Patients were labeled as negative for UTI if they were asymptomatic or had negative urine cultures test. This study was approved by the institutional review board, and the need for informed consent was waived.
Data Collection and Data Analysis
Patient related information was extracted from their medical records. Demographic information of the patients was recorded in a pre-designed case report form. Past medical history and clinical features at the time of admission in the emergency department were noted as well. Results of various haematological tests and urinalysis were noted. PCT was measured by quantitative electrochemiluminescence immunoassay with a sensitivity of 0.02 ng/ml and CRP was determined by quantitative enzyme immunoassay with a sensitivity of 1mg/l. Data were coded and analysed using SPSS version 25.0 (IBM Corp, 2017). Quantitative data were expressed as mean and standard deviation and qualitative by frequency and percentages. For comparison of patient variables in the positive UTI and negative UTI group, Chi-square or Fisher exact, Student’s ‘‘t’’, and Mann-Whitney U tests were used as applicable. All statistical tests were 2-tailed and a p < 0.05 met statistical significance.
Dr Virendrasinh Bhati et al JMSCR Volume 06 Issue 09 September 2018 Page 947
patients were positive for UTI. Table 1 describes the baseline demographic and clinical characteristics of the patients included in the study. The age and gender in both the groups of patients were similar. We observed a significantly higher proportion of patients with previous history of UTI, urinary stones, fever and systolic blood pressure less than 90 mm of Hg among patients who were positive for UTI. Frequency of patients with urinary catheterization, liver diseases, diabetes mellitus and heart diseases was higher among patients who were positive for UTI, however the difference from patients who were negative with UTI was not statistically significant. Table 2 describes the comparison of findings of
laboratory tests ordered for the patients. Proportion of patients with leucocytosis and thrombocytopenia was higher among those who were positive with UTI as compared to those without UTI. Similarly, urinalysis results revealed that frequency of patients with pyuria and positive nitrite test was significantly higher among patients with positive UTI. On comparing the means of biomarkers among the two patient groups (Table 3), it was found that procalcitonin and C-reactive protein levels were higher among patients with UTI (0.82 ± 0.15 ng/ml and 110.4 ± 12.8 mg/L respectively) as compared to those negative for UTI (0.11 ± 0.20 and 27.7 ± 8.16 respectively).
Table 1 Distribution of patients according to their demographic and clinical characteristics
Variables Positive urinary tract
Negative urinary tract infection
Age (in years) 48.44 ± 10.5 52.19 ± 11.47 0.10
Female gender 37 (60%) 115 (62%) 0.81
Previous urinary tract infection episodes 22 (35%) 39 (21%) 0.04
Urinary stones 07 (12%) 08 (04%) 0.03
Urinary catheterization 02 (03%) 02 (01%) 0.100
Liver diseases 07 (12%) 13 (07%) 0.91
Diabetes mellitus 13 (21%) 35 (19%) 0.08
Heart disease 11 (18%) 30 (16%) 0.08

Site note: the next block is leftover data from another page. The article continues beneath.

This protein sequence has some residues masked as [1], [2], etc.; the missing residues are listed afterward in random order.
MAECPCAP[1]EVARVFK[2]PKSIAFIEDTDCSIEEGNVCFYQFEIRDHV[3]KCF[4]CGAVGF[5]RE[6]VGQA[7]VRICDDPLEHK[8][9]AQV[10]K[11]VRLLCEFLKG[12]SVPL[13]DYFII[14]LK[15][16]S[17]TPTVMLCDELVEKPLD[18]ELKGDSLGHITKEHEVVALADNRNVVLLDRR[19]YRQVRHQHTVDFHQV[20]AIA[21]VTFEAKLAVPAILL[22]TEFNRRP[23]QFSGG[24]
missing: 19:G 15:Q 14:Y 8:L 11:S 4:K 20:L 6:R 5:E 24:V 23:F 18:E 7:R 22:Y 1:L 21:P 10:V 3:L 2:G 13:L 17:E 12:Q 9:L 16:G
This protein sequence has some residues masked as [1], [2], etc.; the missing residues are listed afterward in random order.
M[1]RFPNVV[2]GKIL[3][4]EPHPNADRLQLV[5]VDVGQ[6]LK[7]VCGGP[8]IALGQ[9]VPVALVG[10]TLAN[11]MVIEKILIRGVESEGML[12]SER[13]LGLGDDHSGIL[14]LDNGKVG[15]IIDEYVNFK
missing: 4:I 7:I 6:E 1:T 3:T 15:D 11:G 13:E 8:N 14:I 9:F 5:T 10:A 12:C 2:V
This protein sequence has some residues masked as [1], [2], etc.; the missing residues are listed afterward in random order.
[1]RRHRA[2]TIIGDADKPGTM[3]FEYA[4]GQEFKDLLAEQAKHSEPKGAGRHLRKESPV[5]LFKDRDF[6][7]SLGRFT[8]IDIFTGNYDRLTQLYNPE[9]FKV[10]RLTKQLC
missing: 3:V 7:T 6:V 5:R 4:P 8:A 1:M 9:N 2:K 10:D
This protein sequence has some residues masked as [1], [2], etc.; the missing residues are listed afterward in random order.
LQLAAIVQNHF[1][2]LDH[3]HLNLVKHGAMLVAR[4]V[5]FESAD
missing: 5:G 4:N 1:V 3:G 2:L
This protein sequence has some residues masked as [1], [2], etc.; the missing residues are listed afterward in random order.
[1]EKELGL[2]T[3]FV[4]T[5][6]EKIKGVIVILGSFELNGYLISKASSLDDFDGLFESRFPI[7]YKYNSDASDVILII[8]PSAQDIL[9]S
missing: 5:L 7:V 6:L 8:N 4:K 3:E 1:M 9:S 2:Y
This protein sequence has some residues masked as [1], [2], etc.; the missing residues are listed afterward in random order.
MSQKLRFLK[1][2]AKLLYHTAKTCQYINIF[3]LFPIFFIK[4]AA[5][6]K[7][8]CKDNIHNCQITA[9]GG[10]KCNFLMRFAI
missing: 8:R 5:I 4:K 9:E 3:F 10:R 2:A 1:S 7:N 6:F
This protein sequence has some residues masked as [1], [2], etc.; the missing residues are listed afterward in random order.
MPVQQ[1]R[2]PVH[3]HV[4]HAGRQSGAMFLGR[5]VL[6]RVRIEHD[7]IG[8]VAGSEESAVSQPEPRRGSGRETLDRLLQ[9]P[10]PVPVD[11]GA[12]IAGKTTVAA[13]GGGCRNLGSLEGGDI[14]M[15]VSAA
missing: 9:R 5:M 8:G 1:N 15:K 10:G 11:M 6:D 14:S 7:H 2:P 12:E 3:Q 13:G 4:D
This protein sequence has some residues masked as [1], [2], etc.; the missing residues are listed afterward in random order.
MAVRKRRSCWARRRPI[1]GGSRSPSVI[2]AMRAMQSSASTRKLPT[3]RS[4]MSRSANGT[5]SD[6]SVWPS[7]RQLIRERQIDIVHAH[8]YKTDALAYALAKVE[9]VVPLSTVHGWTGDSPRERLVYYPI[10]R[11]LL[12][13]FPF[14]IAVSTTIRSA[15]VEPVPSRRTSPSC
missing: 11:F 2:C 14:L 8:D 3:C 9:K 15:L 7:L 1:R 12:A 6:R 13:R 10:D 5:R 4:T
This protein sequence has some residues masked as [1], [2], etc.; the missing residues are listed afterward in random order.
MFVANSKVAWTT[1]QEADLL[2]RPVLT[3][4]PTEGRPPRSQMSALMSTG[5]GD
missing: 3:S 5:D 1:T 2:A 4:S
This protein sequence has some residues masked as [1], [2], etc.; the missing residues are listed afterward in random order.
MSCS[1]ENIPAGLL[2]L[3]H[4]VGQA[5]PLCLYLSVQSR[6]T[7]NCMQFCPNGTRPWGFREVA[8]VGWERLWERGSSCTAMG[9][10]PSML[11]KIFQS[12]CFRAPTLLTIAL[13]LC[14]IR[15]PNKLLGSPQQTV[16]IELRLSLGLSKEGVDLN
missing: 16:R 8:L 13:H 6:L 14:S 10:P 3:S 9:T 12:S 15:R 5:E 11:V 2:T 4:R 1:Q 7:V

Fever (higher than 38 degrees) 47 (76%) 94 (51%) 0.04
Systolic blood pressure less than 90 mm Hg 30 (49%) 30 (16%) 0.03
Numbers are either mean and standard deviation or frequency and percentages
Table 2 Laboratory findings of patients included in the study Positive urinary tract
Negative urinary tract infection
Leucocytosis (>12,000/mm3) 38 (62%) 72 (39%) 0.04
Thrombocytosis (<1,00,000/mm3) 37 (60%) 15 (08%) 0.02
Pyuria (≥ 6/high power field) 50 (81%) 63 (34%) 0.02
Positive nitrite 28 (45%) 22 (12%) 0.03
Table 3 Average levels of biomarkers tested in the patients included in the study
Biomarkers* Positive urinary tract
Negative urinary tract infection
Procalcitonin (ng/ml) 0.82 ± 0.15 0.11 ± 0.20 0.02
C-reactive protein (mg/L) 110.4 ± 12.8 27.7 ± 8.16 0.03
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Patients who were positive with UTI had a significantly higher PCT and CRP levels. Immune response to UTI depends on numerous factors which also include the microbiological strain and expression of virulence factor.6 It is due to this variability that biomarkers like PCT and CRP are sometimes not able to predict UTI consistently. de Jong et al demonstrated that PCT can thus be used to reduce the duration of antibiotic treatment rather than deciding if and when to start them.7 For hospital acquired pneumonia, the Infectious Disease Society of America (IDSA) recommends using PCT along with the clinical criteria for stopping antibiotic coverage.8 Additionally, guidelines by the Surviving Sepsis Campaign suggests that PCT levels can guide the physicians to discontinue antibiotic coverage in patients who have limited evidence of infection.9 Furthermore, PCT has a very high predictability of diagnosing bacteremia by identifying possible cases of UTI in the emergency department.10 This measuring PCT in emergency department may guide the doctor on deciding whether to discharge or to admit the patient, whether to request for urine and blood cultures, thus avoiding overloading the laboratory services. Such decisions are vital to the prognosis and evolution in the most severe patients.11